Endurance riding: how to get started

  • Endurance riding is a sport that most horses and riders can take part in. If you enjoy spending long hours in the saddle and are up for the challenges of map reading and crossing varying terrain, then why not give endurance riding a try?

    Endurance GB, the sport’s governing body in England and Wales, runs classes from 16km (10mile) pleasure rides to 160km (100mile) competitive rides. There are also governing bodies for the sport in Scotland and Ireland. Competitive rides (known as graded endurance rides) begin at 30km. To get a taste for the sport, riders can sign up for a “try before you buy” scheme, which permits entry in up to two novice classes of 40km or shorter. Competing beyond this requires both horse and rider to be registered with EGB.

    Horses for endurance riding

    While pure and part-bred Arabs dominate the higher levels of endurance, any fit healthy horse can be competitive at lower levels. There is a wide variety of horses currently competing in endurance, from tiny ponies to the 2011 Retraining of Racehorses endurance champion, an 18hh thoroughbred called Quercus Maximus. Soundness is vital, while a comfortable stride and sane temperament will make 32km of open mountainside slightly less challenging for the rider.

    Most horses in regular work will be fit enough to complete a 30km ride within the required speed and heartbeat parameters. Before moving up the levels, horses will require a variety of slow and fast work, schooling and rest periods, to build the correct muscles and fitness. Advice on training and fitness is available for those getting involved in endurance for the first time.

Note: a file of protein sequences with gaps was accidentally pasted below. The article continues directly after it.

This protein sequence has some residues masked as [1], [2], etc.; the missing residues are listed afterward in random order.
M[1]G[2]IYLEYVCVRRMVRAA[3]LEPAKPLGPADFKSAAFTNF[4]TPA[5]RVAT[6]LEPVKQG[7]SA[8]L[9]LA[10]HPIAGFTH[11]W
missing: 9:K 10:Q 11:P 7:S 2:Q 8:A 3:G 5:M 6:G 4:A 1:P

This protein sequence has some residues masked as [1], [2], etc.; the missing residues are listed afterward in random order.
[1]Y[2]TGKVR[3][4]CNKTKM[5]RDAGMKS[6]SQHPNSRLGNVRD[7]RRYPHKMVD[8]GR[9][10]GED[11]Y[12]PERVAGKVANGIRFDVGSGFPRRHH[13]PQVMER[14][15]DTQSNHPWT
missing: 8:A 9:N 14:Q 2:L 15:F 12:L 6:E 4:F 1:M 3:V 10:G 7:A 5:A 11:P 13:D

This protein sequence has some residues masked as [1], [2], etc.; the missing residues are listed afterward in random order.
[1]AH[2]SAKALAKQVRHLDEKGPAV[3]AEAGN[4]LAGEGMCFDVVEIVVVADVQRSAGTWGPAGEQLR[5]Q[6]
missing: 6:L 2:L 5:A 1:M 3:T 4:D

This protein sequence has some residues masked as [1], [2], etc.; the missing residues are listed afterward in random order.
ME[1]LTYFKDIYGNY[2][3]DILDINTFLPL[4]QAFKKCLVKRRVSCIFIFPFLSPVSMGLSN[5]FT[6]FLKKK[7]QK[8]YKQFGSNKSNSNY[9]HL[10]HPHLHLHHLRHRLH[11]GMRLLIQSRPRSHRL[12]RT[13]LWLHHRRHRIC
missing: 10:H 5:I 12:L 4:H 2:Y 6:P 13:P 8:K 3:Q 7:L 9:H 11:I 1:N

Endurance riding equipment

    Safety and comfort of both horse and rider is paramount. Checking your saddle fits before you start competing is a sensible precaution. Make sure your stirrups are level and that you sit square as it’s much easier for your horse to carry a level load, than an uneven one. Riders also need to consider their own fitness – if your horse loses a shoe out on a moors you need to be fit enough to lead him to the nearest road to be picked up, which could be some miles away! Other than safety hats, there are no rules on horse and rider turnout, although long sleeves are recommended.

    Some riders are put off affiliating by the prospect of pre- and post- ride vettings. The vettings ensure all horses competing are fit and sound to do so; they are not there to catch riders out. Pre-ride the horse will be thoroughly examined for marks caused by ill-fitting tack, have its heart rate noted (must be 64bpm or less) and trotted up to assess soundness. The post-ride check follows the same pattern, but is an assessment that the horse is “fit to continue” rather than ready to carry the rider for another 32km.

    Grades are awarded based on speed and final heart rate. In general, the faster the horse completes and the lower its heart rate the better the grade. In novice competitions the speed parameters are 8-12kph. Completing three novice rides permits upgrading to open level, where the speed requirements are 10-15kph.

    Endurance riding is a great test of trust between horse and rider, allows access to beautiful countryside and offers opportunities to win titles at all levels of competition.

    For more information on getting started and rides in your area, contact your local group.

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